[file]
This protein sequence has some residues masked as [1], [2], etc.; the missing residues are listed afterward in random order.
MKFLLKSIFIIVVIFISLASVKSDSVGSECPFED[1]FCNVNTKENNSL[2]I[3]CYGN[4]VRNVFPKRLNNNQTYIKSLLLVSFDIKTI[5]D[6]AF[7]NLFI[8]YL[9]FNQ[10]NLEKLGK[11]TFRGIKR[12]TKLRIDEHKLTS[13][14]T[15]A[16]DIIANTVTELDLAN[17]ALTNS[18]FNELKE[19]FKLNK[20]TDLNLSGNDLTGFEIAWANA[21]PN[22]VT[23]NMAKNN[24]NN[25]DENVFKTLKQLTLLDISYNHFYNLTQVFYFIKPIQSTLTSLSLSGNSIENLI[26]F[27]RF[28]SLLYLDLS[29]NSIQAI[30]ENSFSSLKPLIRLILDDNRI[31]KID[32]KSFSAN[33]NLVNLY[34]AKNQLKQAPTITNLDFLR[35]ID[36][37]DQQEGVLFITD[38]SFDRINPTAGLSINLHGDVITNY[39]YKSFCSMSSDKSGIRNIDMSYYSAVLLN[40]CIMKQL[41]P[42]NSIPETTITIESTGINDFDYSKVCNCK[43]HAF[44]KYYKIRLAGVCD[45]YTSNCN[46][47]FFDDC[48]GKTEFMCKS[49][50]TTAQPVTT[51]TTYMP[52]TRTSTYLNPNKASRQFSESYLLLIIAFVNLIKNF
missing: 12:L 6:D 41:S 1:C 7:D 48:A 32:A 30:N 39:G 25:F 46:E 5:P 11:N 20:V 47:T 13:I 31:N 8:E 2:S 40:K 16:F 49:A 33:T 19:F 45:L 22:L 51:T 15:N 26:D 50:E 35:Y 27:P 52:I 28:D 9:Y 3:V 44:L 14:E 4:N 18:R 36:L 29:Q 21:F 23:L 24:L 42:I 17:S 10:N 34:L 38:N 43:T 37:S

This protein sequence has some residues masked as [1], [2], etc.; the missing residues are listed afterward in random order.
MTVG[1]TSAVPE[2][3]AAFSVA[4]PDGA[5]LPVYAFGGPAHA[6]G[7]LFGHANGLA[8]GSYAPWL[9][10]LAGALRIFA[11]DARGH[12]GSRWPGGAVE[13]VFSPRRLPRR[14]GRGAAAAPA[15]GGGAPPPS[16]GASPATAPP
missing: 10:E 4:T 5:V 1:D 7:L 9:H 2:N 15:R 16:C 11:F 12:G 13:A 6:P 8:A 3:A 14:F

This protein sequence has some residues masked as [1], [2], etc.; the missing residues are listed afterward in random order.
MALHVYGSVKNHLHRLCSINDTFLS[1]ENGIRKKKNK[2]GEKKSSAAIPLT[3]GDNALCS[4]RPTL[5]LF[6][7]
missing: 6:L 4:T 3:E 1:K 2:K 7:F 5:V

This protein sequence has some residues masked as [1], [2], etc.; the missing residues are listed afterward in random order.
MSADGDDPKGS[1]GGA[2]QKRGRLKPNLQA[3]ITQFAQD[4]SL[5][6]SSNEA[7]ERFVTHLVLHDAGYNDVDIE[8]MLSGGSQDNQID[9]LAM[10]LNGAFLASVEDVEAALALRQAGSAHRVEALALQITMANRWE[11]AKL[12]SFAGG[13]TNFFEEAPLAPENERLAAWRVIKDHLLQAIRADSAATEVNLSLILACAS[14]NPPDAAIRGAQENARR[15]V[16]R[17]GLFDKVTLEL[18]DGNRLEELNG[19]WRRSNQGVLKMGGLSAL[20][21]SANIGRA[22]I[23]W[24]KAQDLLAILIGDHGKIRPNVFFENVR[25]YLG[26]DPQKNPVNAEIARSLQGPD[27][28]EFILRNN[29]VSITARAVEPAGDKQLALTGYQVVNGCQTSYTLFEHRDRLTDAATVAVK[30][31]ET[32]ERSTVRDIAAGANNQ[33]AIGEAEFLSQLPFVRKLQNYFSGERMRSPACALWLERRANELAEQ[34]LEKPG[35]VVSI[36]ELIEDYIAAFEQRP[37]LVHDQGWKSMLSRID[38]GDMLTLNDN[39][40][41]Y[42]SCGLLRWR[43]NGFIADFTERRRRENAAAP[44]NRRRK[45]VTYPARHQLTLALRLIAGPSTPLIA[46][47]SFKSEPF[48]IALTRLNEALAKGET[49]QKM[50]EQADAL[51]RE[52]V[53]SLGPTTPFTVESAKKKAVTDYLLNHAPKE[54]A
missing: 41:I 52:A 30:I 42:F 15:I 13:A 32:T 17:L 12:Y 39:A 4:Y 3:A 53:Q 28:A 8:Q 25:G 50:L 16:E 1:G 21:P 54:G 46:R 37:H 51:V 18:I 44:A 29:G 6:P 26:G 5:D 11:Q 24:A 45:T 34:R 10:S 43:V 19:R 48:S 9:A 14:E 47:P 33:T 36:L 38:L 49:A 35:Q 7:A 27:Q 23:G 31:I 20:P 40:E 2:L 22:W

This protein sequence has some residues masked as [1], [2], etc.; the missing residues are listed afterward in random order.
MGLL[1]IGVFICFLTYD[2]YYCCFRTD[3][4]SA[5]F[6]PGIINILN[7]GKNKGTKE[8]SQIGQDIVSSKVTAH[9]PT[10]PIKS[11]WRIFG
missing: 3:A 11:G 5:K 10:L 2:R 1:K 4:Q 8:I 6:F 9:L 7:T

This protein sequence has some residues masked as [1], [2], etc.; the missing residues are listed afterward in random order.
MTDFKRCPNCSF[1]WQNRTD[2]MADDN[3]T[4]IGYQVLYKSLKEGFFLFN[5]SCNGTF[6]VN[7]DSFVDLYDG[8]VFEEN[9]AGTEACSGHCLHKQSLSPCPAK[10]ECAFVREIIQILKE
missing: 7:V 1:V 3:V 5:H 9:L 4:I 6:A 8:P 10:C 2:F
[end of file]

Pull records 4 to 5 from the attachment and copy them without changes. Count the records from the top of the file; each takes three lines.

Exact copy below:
This protein sequence has some residues masked as [1], [2], etc.; the missing residues are listed afterward in random order.
MSADGDDPKGS[1]GGA[2]QKRGRLKPNLQA[3]ITQFAQD[4]SL[5][6]SSNEA[7]ERFVTHLVLHDAGYNDVDIE[8]MLSGGSQDNQID[9]LAM[10]LNGAFLASVEDVEAALALRQAGSAHRVEALALQITMANRWE[11]AKL[12]SFAGG[13]TNFFEEAPLAPENERLAAWRVIKDHLLQAIRADSAATEVNLSLILACAS[14]NPPDAAIRGAQENARR[15]V[16]R[17]GLFDKVTLEL[18]DGNRLEELNG[19]WRRSNQGVLKMGGLSAL[20][21]SANIGRA[22]I[23]W[24]KAQDLLAILIGDHGKIRPNVFFENVR[25]YLG[26]DPQKNPVNAEIARSLQGPD[27][28]EFILRNN[29]VSITARAVEPAGDKQLALTGYQVVNGCQTSYTLFEHRDRLTDAATVAVK[30][31]ET[32]ERSTVRDIAAGANNQ[33]AIGEAEFLSQLPFVRKLQNYFSGERMRSPACALWLERRANELAEQ[34]LEKPG[35]VVSI[36]ELIEDYIAAFEQRP[37]LVHDQGWKSMLSRID[38]GDMLTLNDN[39][40][41]Y[42]SCGLLRWR[43]NGFIADFTERRRRENAAAP[44]NRRRK[45]VTYPARHQLTLALRLIAGPSTPLIA[46][47]SFKSEPF[48]IALTRLNEALAKGET[49]QKM[50]EQADAL[51]RE[52]V[53]SLGPTTPFTVESAKKKAVTDYLLNHAPKE[54]A
missing: 41:I 52:A 30:I 42:F 15:I 13:A 32:T 17:L 12:Y 39:A 4:Y 3:A 53:Q 28:A 8:Q 25:G 50:L 16:E 1:G 21:P 54:G 46:R 37:H 51:V 18:I 44:A 29:G 6:P 26:G 5:D 11:Q 24:A 45:T 34:R 10:S 43:V 19:R 48:S 9:A 14:E 47:P 33:T 36:L 38:L 49:A 35:Q 7:A 27:Q 23:G 31:I 20:P 40:E 2:L 22:W

This protein sequence has some residues masked as [1], [2], etc.; the missing residues are listed afterward in random order.
MGLL[1]IGVFICFLTYD[2]YYCCFRTD[3][4]SA[5]F[6]PGIINILN[7]GKNKGTKE[8]SQIGQDIVSSKVTAH[9]PT[10]PIKS[11]WRIFG
missing: 3:A 11:G 5:K 10:L 2:R 1:K 4:Q 8:I 6:F 9:L 7:T